That includes DataAnnotation attribute rules, plus any other rules created using the CSLA rules engine. For example, the PersonEdit class includes a rule that the Name property can’t contain a “Z”.

This is powerful, because with no extra code in the controller or view, all the power of the CSLA rules engine comes into play when building an MVC web site.

CSLA Html Extensions

A CSLA business domain object exposes a rich set of metastate about the object and each property, metastate that goes way beyond the basic validation supported by MVC. To help you leverage that metastate while creating a view, CSLA provides extensions to the standard Html object in Razor.

In the Edit view the complete markup for the Name property looks like this:

      <div class="form-group">
        <label asp-for="Name" class="control-label"></label>
        <input asp-for="Name" class="form-control" />
        <span asp-validation-for="Name" class="text-danger"></span>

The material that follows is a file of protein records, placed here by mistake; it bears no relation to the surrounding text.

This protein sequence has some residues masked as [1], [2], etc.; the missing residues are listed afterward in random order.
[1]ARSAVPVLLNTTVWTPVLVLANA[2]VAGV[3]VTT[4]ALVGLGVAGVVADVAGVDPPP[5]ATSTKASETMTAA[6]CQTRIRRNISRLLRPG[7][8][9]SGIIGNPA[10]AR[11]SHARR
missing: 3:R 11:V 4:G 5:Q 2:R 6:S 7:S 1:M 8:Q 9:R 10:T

<span class="text-danger">@Html.ErrorFor(model => model.Name)</span>
        <span class="text-warning">@Html.WarningFor(model => model.Name)</span>
        <span class="text-info">@Html.InformationFor(model => model.Name)</span>
      </div>

WarningFor displays warning messages, and InformationFor displays information messages. These are features of CSLA, designed to provide a richer experience to the user.

The resulting user experience, with a number of these triggered, looks like this:

In practice you use either asp-validation-for or Html.ErrorFor. The difference is that asp-validation-for displays one (of possibly many) validation errors, while ErrorFor displays all validation errors for the property. In this example you see the error text twice because I’m demonstrating both options.

As you can see, it is possible to create a much richer user experience by tapping into the Html extensions and leveraging the CSLA rules engine.

Conclusion

The functionality described in this post isn’t really new. CSLA has supported ASP.NET MVC for many years. However, CSLA 5 brings this support forward to ASP.NET Core 3 for use in modern server-side web development.